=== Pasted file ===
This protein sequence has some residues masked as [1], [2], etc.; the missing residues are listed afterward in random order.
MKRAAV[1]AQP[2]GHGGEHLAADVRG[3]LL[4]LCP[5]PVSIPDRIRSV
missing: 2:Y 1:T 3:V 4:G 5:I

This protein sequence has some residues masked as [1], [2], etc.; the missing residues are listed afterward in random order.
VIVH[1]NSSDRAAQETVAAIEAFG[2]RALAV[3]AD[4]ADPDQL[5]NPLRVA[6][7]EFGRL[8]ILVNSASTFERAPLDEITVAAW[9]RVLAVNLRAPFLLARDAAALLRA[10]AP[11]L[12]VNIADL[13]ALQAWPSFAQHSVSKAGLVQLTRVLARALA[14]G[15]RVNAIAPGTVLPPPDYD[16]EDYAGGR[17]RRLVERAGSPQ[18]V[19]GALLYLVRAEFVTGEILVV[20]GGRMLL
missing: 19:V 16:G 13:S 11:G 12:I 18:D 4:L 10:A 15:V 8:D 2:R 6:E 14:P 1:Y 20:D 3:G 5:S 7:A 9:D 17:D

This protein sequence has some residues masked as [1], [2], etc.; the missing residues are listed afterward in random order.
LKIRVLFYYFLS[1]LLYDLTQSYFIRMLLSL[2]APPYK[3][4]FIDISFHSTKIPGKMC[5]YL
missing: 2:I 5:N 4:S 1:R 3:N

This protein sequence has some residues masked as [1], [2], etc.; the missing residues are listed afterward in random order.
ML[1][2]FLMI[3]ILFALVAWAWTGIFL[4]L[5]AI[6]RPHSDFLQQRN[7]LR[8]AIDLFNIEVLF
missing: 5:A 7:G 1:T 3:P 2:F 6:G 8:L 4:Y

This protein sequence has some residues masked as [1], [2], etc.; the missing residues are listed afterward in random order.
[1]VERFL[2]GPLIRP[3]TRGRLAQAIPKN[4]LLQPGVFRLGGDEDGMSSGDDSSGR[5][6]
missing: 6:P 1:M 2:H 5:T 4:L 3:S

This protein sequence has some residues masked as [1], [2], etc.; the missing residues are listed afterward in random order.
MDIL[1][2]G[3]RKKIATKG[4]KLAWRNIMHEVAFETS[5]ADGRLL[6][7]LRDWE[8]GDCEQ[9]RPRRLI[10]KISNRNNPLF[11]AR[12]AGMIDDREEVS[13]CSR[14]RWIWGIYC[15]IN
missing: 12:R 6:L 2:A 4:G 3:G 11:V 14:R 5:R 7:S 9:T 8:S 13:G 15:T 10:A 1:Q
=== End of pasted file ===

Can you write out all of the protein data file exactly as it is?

This protein sequence has some residues masked as [1], [2], etc.; the missing residues are listed afterward in random order.
MKRAAV[1]AQP[2]GHGGEHLAADVRG[3]LL[4]LCP[5]PVSIPDRIRSV
missing: 2:Y 1:T 3:V 4:G 5:I

This protein sequence has some residues masked as [1], [2], etc.; the missing residues are listed afterward in random order.
VIVH[1]NSSDRAAQETVAAIEAFG[2]RALAV[3]AD[4]ADPDQL[5]NPLRVA[6][7]EFGRL[8]ILVNSASTFERAPLDEITVAAW[9]RVLAVNLRAPFLLARDAAALLRA[10]AP[11]L[12]VNIADL[13]ALQAWPSFAQHSVSKAGLVQLTRVLARALA[14]G[15]RVNAIAPGTVLPPPDYD[16]EDYAGGR[17]RRLVERAGSPQ[18]V[19]GALLYLVRAEFVTGEILVV[20]GGRMLL
missing: 19:V 16:G 13:S 11:G 12:I 18:D 4:L 10:A 15:V 8:D 2:R 6:E 14:P 1:Y 20:D 3:G 5:S 7:A 9:D 17:D

This protein sequence has some residues masked as [1], [2], etc.; the missing residues are listed afterward in random order.
LKIRVLFYYFLS[1]LLYDLTQSYFIRMLLSL[2]APPYK[3][4]FIDISFHSTKIPGKMC[5]YL
missing: 2:I 5:N 4:S 1:R 3:N

This protein sequence has some residues masked as [1], [2], etc.; the missing residues are listed afterward in random order.
ML[1][2]FLMI[3]ILFALVAWAWTGIFL[4]L[5]AI[6]RPHSDFLQQRN[7]LR[8]AIDLFNIEVLF
missing: 5:A 7:G 1:T 3:P 2:F 6:G 8:L 4:Y

This protein sequence has some residues masked as [1], [2], etc.; the missing residues are listed afterward in random order.
[1]VERFL[2]GPLIRP[3]TRGRLAQAIPKN[4]LLQPGVFRLGGDEDGMSSGDDSSGR[5][6]
missing: 6:P 1:M 2:H 5:T 4:L 3:S

This protein sequence has some residues masked as [1], [2], etc.; the missing residues are listed afterward in random order.
MDIL[1][2]G[3]RKKIATKG[4]KLAWRNIMHEVAFETS[5]ADGRLL[6][7]LRDWE[8]GDCEQ[9]RPRRLI[10]KISNRNNPLF[11]AR[12]AGMIDDREEVS[13]CSR[14]RWIWGIYC[15]IN
missing: 12:R 6:L 2:A 4:G 3:G 11:V 14:R 5:R 7:S 9:T 8:S 13:G 15:T 10:A 1:Q